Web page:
By 5pm we reached the eight-mile mark and stopped to transition to the skiing phase of the journey. We stashed our bikes in the woods and opted not to lock them. It was more likely that a lock would get frozen than someone would steal the bikes in that area. Snow coverage was good, several feet deep, and we started skinning up the slope. The planned route was a climb from 3000ft to 6500ft up a tree-covered slope with slope angles less than 35 degrees. The terrain started out bushy with blowdowns down low, but soon opened up for easy skinning. Darkness soon hit, and we could occasionally see the lights of Holden Village below. We took 30 minute shifts breaking trail, and the snow started firm and icy but soon changed to nice powder. We made steady progress, reaching the 6500ft saddle a few hours later. From there we dropped down gentle slopes to the north to reach Riddle Creek. Luckily the creek was melted out in a few sections, though it had 8ft snow walls on the sides. I had the perfect trick for this situation. Iíd brought a small section of paracord and I tied the lid of my nalgene to one end and the other to the end of my hiking pole. Then I went fishing for water. I chucked it in the melt pool, pulled it around a bit, and pulled up a liter of water. This saved a lot of time over melting snow, and we didnít have to make any sketchy downclimb into the creek. With the water topped off we crossed over to the south face of Flora and started up. Again we stuck to low angle slopes, eventually working our way up to a saddle at 7600ft on the southwest ridge of Flora. From here I expected the ridge to be scoured down to rock since the prevailing winds are southwest and the ridge faces southwest. Indeed, it was all rocks as expected. Thatís bad for skiing but great for stability.
Fishing for water
Fishing for water
On the summit
On the summit
Moon rising on the descent
Moon rising on the descent
We ditched the skis there, switched to crampons, and marched up. The final summit ridge had a big cornice on the east side, but we stuck to the rocks on the west. By 1:30am we reached the top, and snapped a few pictures. It was very cold and windy and I was happy to not have to rope up for anything. The forecast temperature for that time was around 5F and I believe it. In the southeast we saw a faint orange glow starting to appear, and that must have been the moon starting to rise. We soon turned around and descended to the skis. From there it was an amazing ski back down through the powder. Once across Riddle Creek we switched to skins. We had intentionally set a low-angle track on the way in, and we were able to re-use this track to skin back up to the 6500ft pass. From there it was another amazing ski descent 3500ft back down to the road. We skied fun powder up high, then technical icy terrain through bushes down low. By 5am we were back to the road and soon strapped the skis back on the bikes. We bundled up as much as possible for the descent, and it was frigid. We didnít really have to pedal at all, so werenít generating any body heat, but there was quite a bit of wind chill. I would have to ride one-handed warming up one hand at a time by curling my fingers into a ball in my mitten. I would alternate every few minutes. Gripping a cold bike handle and brake with wind chill is not super comfortable.
Back to the bikes
Back to the bikes
Back to Lucerne
Back to Lucerne
Ready for the ferry
Ready for the ferry
By 6am we finally cruised back in to Lucerne, just as twilight was starting. We had a full five hours to spare before the ferry came! I had planned ahead for this unlikely situation and had stashed a sleeping bag, pad, and bivy sack under the dock. I soon set up the bag next to the Lucerne sign and went to bed. Paul did not have a sleeping bag, but he managed to find some shelter nearby to squeeze in a quick nap. I got in a few hours of sleep, then packed up to get ready for the ferry. It arrived just after 11am as scheduled, and this time there were ten other passengers! I suspect people might take off Friday and make a long weekend trip to Stehekin, returning Sunday. Our schedule was a bit more unusual. By 12:30pm we were back to Fields Point and soon driving back home.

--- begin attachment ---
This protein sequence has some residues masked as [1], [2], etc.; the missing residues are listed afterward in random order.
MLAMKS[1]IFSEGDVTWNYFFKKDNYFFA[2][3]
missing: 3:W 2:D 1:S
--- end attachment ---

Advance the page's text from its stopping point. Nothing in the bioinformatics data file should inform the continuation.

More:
ALW Hiker, Eric Hansen, Nancyann, jsb, SeanSullivan86, Waterman, wallorcrawl, Now I Fly, NWtrax, dave allyn, John Mac, tNguyen, reststep, RichP, LukeHelgeson, zimmertr  GaliWalker
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puzzlr
Mid Fork Rocks



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puzzlr
Mid Fork Rocks
PostTue Mar 05, 2024 9:29 pm 
Another great report. Thanks for including all the logistics for these trips -- I think that's almost as interesting as the climbing.

Mid Fork Rocks ē flickr

jsb, Eric Gilbertson
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Roly Poly
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Roly Poly
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PostWed Mar 06, 2024 7:21 am 
Wow, Iím going to have to back and read your other trip reports. No sleep and an ascent and descent all in the darkÖÖbrutal!

hikerbiker
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Stefan
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Stefan
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PostMon Mar 11, 2024 10:51 am 
skiing downhill in the dark....I am always amazed at that.

Art is an adventure.
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Worthington
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PostTue Mar 12, 2024 8:37 am 
Cool trip - there's an A-frame cabin with a wood stove down at the Lucerne dock you could have use.

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Stefan
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PostTue Mar 12, 2024 9:10 am 
skiing downhill in the dark....I am always amazed at that.....I wonder what you gonna do on March 16/17 with such a great forecast!

Art is an adventure.
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Eric Gilbertson
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Eric Gilbertson
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PostTue Mar 12, 2024 4:07 pm 
Quote:
Cool trip - there's an A-frame cabin with a wood stove down at the Lucerne dock you could have use.
Thanks! Yes, that's where Paul ended up sleeping. Dang, I wish I would have known! Next time...
Quote:
skiing downhill in the dark....I am always amazed at that.....I wonder what you gonna do on March 16/17 with such a great forecast!
I used to think night backcountry skiing was about the most extreme sport imaginable. But with a super bright headlamp going slow following up tracks it's not too bad. My Argonaut Peak trip last weekend with Nick was my last winter Bulger for this season (I just put a report up on cascade climbers). My school's spring break starts this weekend so I'll be out of the country. Looks like a good weather window coming up though!